Last reviewed 14 May 2021
Since the pandemic began, employees have generally been advised to work from home if they can; however, the big question now is when this guidance will end.
While the situation has changed a number of times in England, since the start of the year guidance has remained pretty consistent across Britain; employees should work from home if they can and organisations should take steps to facilitate this. Although homeworking is not a new concept, the pandemic brought it to the fore in an unprecedented way, with many organisations, and employees, planning on continuing homeworking at least on a part-time basis even after the pandemic.
Some organisations, however, are eager to bring staff back into the workplace and, to this end, have looked to when they are able to do so in line with government Covid guidance. While Scotland and Wales have not really commented on this, things are a little different in England. When quizzed on homeworking at Prime Minister’s Questions this week, Boris Johnson expressed hope for the work from home guidance to be relaxed on 21 June 2021, when most other restrictions are expected to go.
There are some caveats, however, to his comments. For one thing, the Government is currently reviewing if and when it can scrap the 1m+ rule, which does incorporate the work from home guidance. For another, this will very much depend on whether infection rates remain low in the country. Although the entirety of the UK has enjoyed a relatively positive couple of months, with cases remaining low, the recent surge of a new Indian variant has started to call into question whether plans to relax restrictions across England, Scotland and Wales may be subject to change.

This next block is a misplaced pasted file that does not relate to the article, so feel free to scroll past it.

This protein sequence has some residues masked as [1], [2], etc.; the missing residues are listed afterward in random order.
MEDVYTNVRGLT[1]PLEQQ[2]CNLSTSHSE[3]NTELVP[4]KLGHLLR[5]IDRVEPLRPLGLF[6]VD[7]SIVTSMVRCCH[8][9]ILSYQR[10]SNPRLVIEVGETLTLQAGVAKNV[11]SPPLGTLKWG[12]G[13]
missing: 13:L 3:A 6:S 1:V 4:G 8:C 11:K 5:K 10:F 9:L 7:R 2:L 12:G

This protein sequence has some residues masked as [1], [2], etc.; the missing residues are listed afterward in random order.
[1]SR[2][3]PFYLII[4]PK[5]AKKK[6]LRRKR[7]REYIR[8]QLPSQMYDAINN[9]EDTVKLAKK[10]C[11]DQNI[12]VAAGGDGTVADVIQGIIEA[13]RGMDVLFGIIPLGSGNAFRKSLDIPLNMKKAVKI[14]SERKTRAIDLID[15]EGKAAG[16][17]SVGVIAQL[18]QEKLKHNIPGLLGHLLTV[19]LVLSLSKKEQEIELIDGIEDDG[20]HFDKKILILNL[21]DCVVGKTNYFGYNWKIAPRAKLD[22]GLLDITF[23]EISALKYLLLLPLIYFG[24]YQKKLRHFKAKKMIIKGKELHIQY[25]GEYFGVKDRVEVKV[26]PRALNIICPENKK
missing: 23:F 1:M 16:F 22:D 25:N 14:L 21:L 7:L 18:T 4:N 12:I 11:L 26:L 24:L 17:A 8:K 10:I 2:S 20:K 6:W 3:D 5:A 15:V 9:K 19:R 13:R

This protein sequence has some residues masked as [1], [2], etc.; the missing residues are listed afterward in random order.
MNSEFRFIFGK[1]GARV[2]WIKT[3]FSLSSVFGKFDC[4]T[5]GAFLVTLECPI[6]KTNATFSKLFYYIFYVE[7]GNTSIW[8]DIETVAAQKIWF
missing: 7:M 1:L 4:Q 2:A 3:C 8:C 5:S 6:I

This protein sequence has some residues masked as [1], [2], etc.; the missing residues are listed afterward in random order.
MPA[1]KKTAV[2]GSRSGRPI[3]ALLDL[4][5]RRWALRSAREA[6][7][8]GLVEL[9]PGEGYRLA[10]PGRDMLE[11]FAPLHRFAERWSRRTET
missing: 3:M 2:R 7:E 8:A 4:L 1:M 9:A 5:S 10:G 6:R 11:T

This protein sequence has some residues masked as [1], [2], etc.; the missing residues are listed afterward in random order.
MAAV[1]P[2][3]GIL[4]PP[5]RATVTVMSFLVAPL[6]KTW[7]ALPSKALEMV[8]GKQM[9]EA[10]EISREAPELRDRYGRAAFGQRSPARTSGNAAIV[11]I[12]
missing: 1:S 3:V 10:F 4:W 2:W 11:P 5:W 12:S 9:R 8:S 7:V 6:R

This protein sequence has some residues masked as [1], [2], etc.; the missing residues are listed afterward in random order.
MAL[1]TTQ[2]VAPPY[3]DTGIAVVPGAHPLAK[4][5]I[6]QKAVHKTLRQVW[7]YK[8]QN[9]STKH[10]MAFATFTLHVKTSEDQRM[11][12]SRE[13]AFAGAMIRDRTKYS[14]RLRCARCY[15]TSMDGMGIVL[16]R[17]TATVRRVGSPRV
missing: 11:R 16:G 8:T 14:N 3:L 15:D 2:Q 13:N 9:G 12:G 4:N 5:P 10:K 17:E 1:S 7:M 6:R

Outside of this, there are also comments from the Government’s Scientific Advisory Group on Emergencies (SAGE), who have cautioned that pushing for a full return to the office this summer could result in a resurgence of the virus, especially coupled with the relaxation of other restrictions. They advise that certain mitigation measures, such as face masks and working from home, may be better off remaining in place for the time being until more adults are vaccinated and the full impact of the relaxation of restrictions in June is seen.
Despite many organisations potentially pinning their hopes on 21 June for office returns, it does remain up in the air what the governments of all three British nations will decide. Indeed, Boris Johnson does seem to remain committed to relaxing the guidance as soon as he can, however his controversial decision to do so in May last year, only to be forced to U-turn in September as cases rose, does seem to have been accepted by the Government as an error. Going forward, it may be that they need to weigh up whether letting staff stay at home, despite the inconvenience it may cause to the organisations they work for, is a more preferable option to risking yet another lockdown.
In the meantime, organisations should continue to let staff work from home if they can.